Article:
Some of you may be aware of an old, notorious case that occurred many-a-moon ago in my home-country of England - and actually only about 2 miles from where I used to live.
Some less-than-informed researchers have likened it to an early animal mutilation case. But, in reality, it had far more to do with human unpleasantness.
What am I talking about?
I'll tell you: the infamous "horse-ripping"/"slashing" saga of one George Edalji, who was jailed for seven years in 1903 for savagely mutilating horses in the village of Great Wyrley. A solicitor, George (the son of an Indian Christian convert and a parish priest) was ultimately released from prison in 1906.
But now, more than a century on, letters from George's sister - Maud - have been uncovered at the University of Texas that offer a startling insight into the events that surrounded his conviction.
In the letters, written to BBC broadcaster and writer Hesketh Pearson in 1956, Maud offered her view that racial prejudice on the part of the police chief involved in the investigation led to George's conviction. And Maud refuted claims that the family was shunned in the village after the horse attacks.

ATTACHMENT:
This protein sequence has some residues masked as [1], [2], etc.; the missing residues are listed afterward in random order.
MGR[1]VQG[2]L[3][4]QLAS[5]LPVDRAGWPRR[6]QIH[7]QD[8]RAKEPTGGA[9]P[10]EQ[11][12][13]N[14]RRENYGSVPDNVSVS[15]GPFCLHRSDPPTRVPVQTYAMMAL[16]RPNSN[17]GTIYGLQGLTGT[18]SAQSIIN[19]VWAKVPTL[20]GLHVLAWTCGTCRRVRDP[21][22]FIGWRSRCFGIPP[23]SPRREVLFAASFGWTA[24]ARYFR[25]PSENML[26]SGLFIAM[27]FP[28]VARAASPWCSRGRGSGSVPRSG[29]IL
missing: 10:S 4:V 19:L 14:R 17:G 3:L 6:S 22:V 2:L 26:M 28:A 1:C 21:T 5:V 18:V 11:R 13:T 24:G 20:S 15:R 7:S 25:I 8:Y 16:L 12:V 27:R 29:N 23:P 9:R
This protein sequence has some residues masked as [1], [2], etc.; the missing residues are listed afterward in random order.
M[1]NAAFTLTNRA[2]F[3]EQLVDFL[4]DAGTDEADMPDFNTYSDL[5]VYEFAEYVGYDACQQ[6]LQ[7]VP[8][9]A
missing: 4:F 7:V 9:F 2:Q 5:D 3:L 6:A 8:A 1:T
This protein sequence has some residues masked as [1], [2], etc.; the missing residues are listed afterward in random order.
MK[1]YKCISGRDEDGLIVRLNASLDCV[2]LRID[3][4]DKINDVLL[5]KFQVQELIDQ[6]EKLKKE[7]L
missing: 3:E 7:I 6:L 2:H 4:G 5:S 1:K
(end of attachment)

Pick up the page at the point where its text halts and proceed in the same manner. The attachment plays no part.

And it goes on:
Maud wrote: “My father and mother did very good work in the parish and were very much beloved by the parishioners. I have been to Wyrley many times since my father was vicar there and always get a good welcome from the people. I always felt that colour had a great deal to do with the Chief Constable’s attitude.”
So, if George wasn't the culprit, then who was?
For that possible answer, click right here...